Of special interest to me are the things I discovered while in Hannover and Gronau, Germany this past August. Juergen's great uncle Louis Wertheim lived with my great grandmother Helene Friedheim Jacob and my great aunt Sophie Jacob for a number of years before Louis went to a concentration camp in Poland. Since my return to the USA, I have been in touch with Juergen via phone and mail and have sent him pictures of his grandmother Helene Wertheim Goldhagen's gravestone and other relatives of his. Having left Germany at such a young age, he did not have any of this information.

Once again, I highly recommend this book. It is put together in such a way that it is a very easy read.

K. G. Midtvedt
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1 of 1 people found the following review helpful
5.0 out of 5 stars Endurance and Triumph, November 24, 2008
By 
This review is from: Manila Memories (Paperback)
Sixty years or more after their boyhood experiences, four men have told their tales of boyhood during wartime. Most Westerners in countries occupied by the Japanese in World War II spent the three years in prison camps. However, the four families in this story were not considered enemies by their occupiers; two were German, one was Swiss and the fourth was considered Filipino because of a long Spanish history in the islands. They lived in Manila and watched the occupation take place. Their fathers' jobs ended and survival became the mode of life.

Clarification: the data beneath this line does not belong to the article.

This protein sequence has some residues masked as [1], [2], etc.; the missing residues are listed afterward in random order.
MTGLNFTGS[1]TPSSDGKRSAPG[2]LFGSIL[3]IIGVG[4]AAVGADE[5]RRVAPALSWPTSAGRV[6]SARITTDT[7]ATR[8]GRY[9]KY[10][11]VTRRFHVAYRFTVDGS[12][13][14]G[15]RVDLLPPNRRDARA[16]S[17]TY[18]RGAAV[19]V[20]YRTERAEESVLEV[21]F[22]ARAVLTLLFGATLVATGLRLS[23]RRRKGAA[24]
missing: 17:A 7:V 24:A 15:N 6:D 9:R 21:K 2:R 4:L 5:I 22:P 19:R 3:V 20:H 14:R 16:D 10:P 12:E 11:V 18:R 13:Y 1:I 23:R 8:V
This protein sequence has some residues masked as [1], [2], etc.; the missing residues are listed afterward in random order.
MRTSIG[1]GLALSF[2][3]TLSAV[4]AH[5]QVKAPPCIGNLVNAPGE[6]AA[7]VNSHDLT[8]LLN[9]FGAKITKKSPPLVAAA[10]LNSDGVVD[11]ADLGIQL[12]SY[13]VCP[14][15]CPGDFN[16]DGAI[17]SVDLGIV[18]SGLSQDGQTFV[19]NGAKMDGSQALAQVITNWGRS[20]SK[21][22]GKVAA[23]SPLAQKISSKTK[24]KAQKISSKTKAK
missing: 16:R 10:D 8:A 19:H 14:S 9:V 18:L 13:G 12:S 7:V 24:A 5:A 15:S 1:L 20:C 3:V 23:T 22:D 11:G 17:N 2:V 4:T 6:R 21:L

Youth can protect us from real fear -- especially if parents are present to deal with the realities. The four boys' lives went on, for the most part, as boys' lives do -- play, schooling in one form or another. The presence of the Japanese and their unpredictability was part of their experience, and as time went on, privation, too.

The battle for liberation in February 1945 was the most horrendous time for all of them. Bombing, shelling and massacre presented them with lifetime memories that leave scars. That they have all gone on to live productive lives demonstrates the resilience of youth.

Undescribed directly is the heroism and ingenuity of the four sets of parents who survived three years demanding of innovation and courage.

Everyone should read this book.
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Manila Memories
Manila Memories by Juergen Goldhagen (Paperback - August 1, 2008)